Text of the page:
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5 Ways to Finance a Home Purchase Overseas

One of the biggest hurdles to buying real estate in another country can be coming up with the capital required to close on the purchase. In much of the world, financing isn’t easy to organize. In some places financing is not possible at all for foreign buyers.

That is not to say that financing in a foreign country is out of the question. In fact, you can finance abroad. Here are five options that may be available to you when purchasing property overseas, depending on where you’re buying.

Bank financing. This is the least likely possibility, because financing is not available in most of the world, and certainly not to the extent or with the favorable terms typical in the United States. Even when bank financing is available in a country, restrictions can be placed on bank financing for foreign buyers.

However, when it is available, bank financing could be the best option. Here are four things to keep in mind when considering bank financing for the purchase of real estate in another country:

Loan-to-value ratios may be lower than you are used to, and are typically 50 to 75 percent of the value.
Terms are shorter. A 30-year loan is unheard of.
Interest rates are usually adjustable, rather than fixed.
Some lenders require life insurance to guarantee your loan. This can limit the term of your loan if you’re older, because many insurance companies will insure you only through age 75. Therefore, the best a 60-year-old could expect in a case where insurance is required might be a 15-year loan.

Bank financing for foreigners falls into two general categories: financing for residents in the country where the bank operates and financing for non-residents. If you’re a legal resident, most banks will treat your loan application as they would treat that of a citizen. This means that you’ll need to prove income enough to quality for the loan just as a local citizen would (and just as you would need to do with a U.S. bank). The type of income the bank will require and accept will vary depending on the country. This is something to talk through in detail with the bank.

Non-resident bank financing is much more difficult to find, but not impossible. Foreigners might be eligible to receive financing in Mexico, Panama, the Dominican Republic, Portugal, France and New Zealand. France is a particularly appealing option for bank financing thanks to current interest rates. Non-resident foreign buyers with good credit can access 20-year mortgages at a rate of just 2.25 percent.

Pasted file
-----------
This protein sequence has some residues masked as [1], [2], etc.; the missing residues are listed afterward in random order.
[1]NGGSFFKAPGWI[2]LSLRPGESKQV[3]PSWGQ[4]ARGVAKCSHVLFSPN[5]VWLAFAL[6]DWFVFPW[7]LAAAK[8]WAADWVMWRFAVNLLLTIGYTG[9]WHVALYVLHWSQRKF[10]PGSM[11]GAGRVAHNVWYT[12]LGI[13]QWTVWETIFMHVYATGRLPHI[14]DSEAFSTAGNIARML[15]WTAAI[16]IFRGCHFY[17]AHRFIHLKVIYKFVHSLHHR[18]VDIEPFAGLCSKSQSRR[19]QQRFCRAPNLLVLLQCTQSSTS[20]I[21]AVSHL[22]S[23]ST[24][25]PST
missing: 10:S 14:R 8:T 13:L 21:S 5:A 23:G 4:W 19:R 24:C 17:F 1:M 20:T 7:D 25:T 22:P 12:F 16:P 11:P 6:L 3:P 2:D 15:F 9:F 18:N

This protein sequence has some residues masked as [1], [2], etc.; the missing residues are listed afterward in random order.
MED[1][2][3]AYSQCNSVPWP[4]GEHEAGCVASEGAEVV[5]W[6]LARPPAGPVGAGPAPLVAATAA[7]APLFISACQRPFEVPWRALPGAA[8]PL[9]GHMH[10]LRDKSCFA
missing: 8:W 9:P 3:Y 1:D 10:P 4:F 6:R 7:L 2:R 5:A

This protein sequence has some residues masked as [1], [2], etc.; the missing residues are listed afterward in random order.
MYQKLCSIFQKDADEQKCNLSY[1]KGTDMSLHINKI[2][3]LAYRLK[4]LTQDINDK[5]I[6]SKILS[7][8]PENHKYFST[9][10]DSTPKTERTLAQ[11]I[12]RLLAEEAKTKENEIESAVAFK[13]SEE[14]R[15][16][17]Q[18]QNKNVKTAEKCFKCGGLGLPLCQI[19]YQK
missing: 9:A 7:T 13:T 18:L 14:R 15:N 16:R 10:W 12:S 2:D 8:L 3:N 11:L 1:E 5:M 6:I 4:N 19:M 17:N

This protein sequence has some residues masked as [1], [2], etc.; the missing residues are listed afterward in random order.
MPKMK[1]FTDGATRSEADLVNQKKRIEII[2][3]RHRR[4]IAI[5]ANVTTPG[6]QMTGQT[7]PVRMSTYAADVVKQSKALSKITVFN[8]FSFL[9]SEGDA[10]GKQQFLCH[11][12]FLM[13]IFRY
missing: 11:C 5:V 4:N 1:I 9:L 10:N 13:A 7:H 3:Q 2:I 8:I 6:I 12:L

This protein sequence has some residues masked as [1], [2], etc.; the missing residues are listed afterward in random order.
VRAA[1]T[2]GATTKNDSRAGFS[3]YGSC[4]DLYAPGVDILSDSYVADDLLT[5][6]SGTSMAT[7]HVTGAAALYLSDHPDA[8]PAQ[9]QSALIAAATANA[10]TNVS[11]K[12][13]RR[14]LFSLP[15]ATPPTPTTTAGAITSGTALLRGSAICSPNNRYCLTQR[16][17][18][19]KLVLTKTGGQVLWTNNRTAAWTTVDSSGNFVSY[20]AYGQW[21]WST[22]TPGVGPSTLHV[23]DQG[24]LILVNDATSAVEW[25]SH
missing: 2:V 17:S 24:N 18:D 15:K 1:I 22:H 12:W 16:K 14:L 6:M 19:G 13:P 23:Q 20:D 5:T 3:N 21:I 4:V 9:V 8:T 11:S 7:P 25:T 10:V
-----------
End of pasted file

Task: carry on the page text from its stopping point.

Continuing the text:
Borrowing on your home equity. One of the easiest ways to borrow money for the purchase of property in another country can be to take out a home equity line of credit on property in the United States. This offers a couple of advantages.

The interest rate you pay for a HELOC will be lower than you would be able to get in most foreign countries. A HELOC from a U.S. bank can be as low as 1.9 percent for the intro period, after which the rate can be as low as 4.24 percent fixed for the life of the loan. You won’t find terms that appealing anywhere else in the world.

In addition, the HELOC makes you a cash buyer. This means you can take advantage of any cash discounts offered and be in a better position for negotiation.

A HELOC is a line of credit. You don’t have to use it all if you don’t need it, and you don’t have to borrow it all at once. This works well if you’re making progress payments on a pre-construction purchase. You don’t have to pay interest until you actually use the money.

A traditional second mortgage can also be a possibility if you know how much money you need and if you need most of it at the same time. Otherwise, a second mortgage has all of the other advantages of a HELOC.

And don’t forget the old standby mortgage refinancing. This can be a good option if you’d like to lower your interest rate or change the terms on your first mortgage loan.

Seller financing. Some private sellers might be willing to finance some of the purchase price. The terms will be whatever you and the seller agree on, and a typical term is up to five years. Generally speaking, the longer a piece of property has been for sale, the better terms you’ll be able to negotiate. As with bank financing, don’t expect the seller to deliver the deed until you’ve finished paying off the loan.

Developer financing. In locations where no other financing is available, developers are increasingly offering financing for their foreign buyers. You might be able to receive developer financing in Panama, Nicaragua, Belize, Mexico and Brazil, to name a few examples.

For example, one developer in Mexico has offered what he calls “5-5-5” financing. This means $5,000 down and $500 per month for a term of five years, with a balloon payment at the end, all interest-free. This type of financing is most typical when the developer is just beginning to sell. After a development is selling well, the best financing terms tend to be off the table.

Use your retirement accounts. You might have funds in an individual retirement account or 401(k) plan that could be used for a property purchase overseas. However, there are very specific rules you need to follow when tapping a retirement account to purchase property, and, of course, that cash won’t be available for other retirement expenses.

The IRS limits the amount of a 401(k) loan to $50,000 or 50 percent of your vested account balance, whichever is lower. But if that’s enough for your property purchase and is the best way for you to borrow, you will pay the interest to yourself instead of someone else. Plus, if you take a 401(k) loan to buy property overseas, the property you buy can be used personally.

Courtesy : http://money.usnews.com



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